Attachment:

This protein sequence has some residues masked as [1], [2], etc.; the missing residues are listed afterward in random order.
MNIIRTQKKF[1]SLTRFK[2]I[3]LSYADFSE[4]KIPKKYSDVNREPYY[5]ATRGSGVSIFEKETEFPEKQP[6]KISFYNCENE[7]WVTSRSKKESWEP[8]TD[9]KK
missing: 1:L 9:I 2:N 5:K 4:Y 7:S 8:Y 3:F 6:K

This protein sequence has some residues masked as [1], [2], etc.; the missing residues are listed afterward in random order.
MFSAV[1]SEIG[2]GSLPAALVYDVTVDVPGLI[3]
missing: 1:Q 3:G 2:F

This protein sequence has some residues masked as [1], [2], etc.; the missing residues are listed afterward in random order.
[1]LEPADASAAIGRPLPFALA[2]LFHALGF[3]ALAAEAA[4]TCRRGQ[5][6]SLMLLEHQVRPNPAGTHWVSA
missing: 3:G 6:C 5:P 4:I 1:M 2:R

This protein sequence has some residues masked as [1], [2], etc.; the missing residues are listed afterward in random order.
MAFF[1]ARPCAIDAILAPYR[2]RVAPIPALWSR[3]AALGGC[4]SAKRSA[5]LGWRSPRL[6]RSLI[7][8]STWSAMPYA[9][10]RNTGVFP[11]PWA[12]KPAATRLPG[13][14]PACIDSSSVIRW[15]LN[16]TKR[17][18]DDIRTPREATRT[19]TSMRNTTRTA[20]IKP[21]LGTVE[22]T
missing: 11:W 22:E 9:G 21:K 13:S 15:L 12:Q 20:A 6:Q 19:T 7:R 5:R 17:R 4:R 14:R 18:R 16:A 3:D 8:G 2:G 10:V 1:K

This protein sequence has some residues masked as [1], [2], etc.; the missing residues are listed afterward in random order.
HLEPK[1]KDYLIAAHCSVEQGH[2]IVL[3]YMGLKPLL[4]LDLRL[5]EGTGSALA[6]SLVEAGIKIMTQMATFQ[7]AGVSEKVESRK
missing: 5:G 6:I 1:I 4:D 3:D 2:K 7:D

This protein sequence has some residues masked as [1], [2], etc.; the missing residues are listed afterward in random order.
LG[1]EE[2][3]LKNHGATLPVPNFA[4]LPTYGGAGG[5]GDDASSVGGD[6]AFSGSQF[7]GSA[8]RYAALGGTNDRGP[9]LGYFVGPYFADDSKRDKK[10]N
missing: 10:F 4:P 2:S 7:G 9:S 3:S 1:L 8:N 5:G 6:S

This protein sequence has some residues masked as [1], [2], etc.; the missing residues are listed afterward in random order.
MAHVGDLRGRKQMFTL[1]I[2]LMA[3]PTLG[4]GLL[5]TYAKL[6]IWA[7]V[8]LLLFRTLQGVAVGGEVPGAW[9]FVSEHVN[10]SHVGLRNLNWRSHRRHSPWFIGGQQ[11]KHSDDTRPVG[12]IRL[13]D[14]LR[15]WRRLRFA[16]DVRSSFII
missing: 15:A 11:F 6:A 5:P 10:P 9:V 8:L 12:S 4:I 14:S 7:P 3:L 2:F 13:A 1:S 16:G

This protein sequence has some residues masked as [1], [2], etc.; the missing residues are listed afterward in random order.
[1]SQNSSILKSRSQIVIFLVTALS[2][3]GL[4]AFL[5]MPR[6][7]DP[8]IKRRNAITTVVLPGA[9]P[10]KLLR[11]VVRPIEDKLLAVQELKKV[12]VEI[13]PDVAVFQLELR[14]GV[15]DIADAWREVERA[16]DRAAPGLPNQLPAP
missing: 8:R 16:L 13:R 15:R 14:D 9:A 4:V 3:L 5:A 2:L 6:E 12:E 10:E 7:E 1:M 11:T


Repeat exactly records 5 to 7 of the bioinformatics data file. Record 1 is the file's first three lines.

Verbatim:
This protein sequence has some residues masked as [1], [2], etc.; the missing residues are listed afterward in random order.
HLEPK[1]KDYLIAAHCSVEQGH[2]IVL[3]YMGLKPLL[4]LDLRL[5]EGTGSALA[6]SLVEAGIKIMTQMATFQ[7]AGVSEKVESRK
missing: 5:G 6:I 1:I 4:D 3:D 2:K 7:D

This protein sequence has some residues masked as [1], [2], etc.; the missing residues are listed afterward in random order.
LG[1]EE[2][3]LKNHGATLPVPNFA[4]LPTYGGAGG[5]GDDASSVGGD[6]AFSGSQF[7]GSA[8]RYAALGGTNDRGP[9]LGYFVGPYFADDSKRDKK[10]N
missing: 10:F 4:P 2:S 7:G 9:S 3:S 1:L 8:N 5:G 6:S

This protein sequence has some residues masked as [1], [2], etc.; the missing residues are listed afterward in random order.
MAHVGDLRGRKQMFTL[1]I[2]LMA[3]PTLG[4]GLL[5]TYAKL[6]IWA[7]V[8]LLLFRTLQGVAVGGEVPGAW[9]FVSEHVN[10]SHVGLRNLNWRSHRRHSPWFIGGQQ[11]KHSDDTRPVG[12]IRL[13]D[14]LR[15]WRRLRFA[16]DVRSSFII
missing: 15:A 11:F 6:A 5:P 10:P 9:V 8:L 12:S 4:I 14:S 7:P 3:L 2:F 13:A 1:S 16:G